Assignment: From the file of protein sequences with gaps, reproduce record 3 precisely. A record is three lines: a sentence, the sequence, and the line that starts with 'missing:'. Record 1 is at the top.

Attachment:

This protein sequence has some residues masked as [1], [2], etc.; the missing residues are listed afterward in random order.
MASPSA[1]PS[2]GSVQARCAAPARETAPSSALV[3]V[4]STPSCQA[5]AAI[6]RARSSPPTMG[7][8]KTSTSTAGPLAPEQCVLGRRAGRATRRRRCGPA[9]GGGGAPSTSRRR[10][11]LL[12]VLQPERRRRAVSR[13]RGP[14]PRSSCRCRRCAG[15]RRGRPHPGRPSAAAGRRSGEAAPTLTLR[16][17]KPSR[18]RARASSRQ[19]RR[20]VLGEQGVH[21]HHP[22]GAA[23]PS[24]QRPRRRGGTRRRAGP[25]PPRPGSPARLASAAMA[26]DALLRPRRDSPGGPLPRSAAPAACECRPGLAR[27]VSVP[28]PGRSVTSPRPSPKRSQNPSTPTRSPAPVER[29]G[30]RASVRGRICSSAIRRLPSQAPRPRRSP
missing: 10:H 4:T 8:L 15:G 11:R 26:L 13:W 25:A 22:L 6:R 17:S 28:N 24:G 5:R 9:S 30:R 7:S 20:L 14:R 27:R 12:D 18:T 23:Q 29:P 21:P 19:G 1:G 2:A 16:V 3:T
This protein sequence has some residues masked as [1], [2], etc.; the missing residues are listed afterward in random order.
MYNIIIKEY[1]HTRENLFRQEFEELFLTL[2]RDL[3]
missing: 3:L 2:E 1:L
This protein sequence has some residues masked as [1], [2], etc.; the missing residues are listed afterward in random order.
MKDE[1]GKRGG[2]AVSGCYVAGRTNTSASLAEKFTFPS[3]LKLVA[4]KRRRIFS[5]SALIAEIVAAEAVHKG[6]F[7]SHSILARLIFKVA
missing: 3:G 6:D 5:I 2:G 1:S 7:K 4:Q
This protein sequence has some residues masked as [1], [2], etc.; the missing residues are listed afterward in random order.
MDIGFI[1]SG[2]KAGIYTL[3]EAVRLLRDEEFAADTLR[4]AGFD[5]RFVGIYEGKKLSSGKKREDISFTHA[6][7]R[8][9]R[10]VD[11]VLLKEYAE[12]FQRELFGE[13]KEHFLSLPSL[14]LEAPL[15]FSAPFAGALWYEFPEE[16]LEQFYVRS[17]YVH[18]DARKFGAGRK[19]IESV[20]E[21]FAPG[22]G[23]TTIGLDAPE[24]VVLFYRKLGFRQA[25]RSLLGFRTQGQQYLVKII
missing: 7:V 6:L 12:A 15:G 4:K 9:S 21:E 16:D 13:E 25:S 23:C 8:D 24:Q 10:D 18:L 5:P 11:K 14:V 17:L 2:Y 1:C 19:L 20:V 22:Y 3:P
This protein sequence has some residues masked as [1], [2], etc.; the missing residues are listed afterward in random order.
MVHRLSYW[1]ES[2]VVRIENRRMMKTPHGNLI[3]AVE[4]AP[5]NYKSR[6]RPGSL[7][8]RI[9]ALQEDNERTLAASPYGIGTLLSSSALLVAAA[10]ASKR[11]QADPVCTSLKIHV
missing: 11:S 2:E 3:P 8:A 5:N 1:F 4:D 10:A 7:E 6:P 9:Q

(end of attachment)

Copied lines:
This protein sequence has some residues masked as [1], [2], etc.; the missing residues are listed afterward in random order.
MKDE[1]GKRGG[2]AVSGCYVAGRTNTSASLAEKFTFPS[3]LKLVA[4]KRRRIFS[5]SALIAEIVAAEAVHKG[6]F[7]SHSILARLIFKVA
missing: 3:G 6:D 5:I 2:G 1:S 7:K 4:Q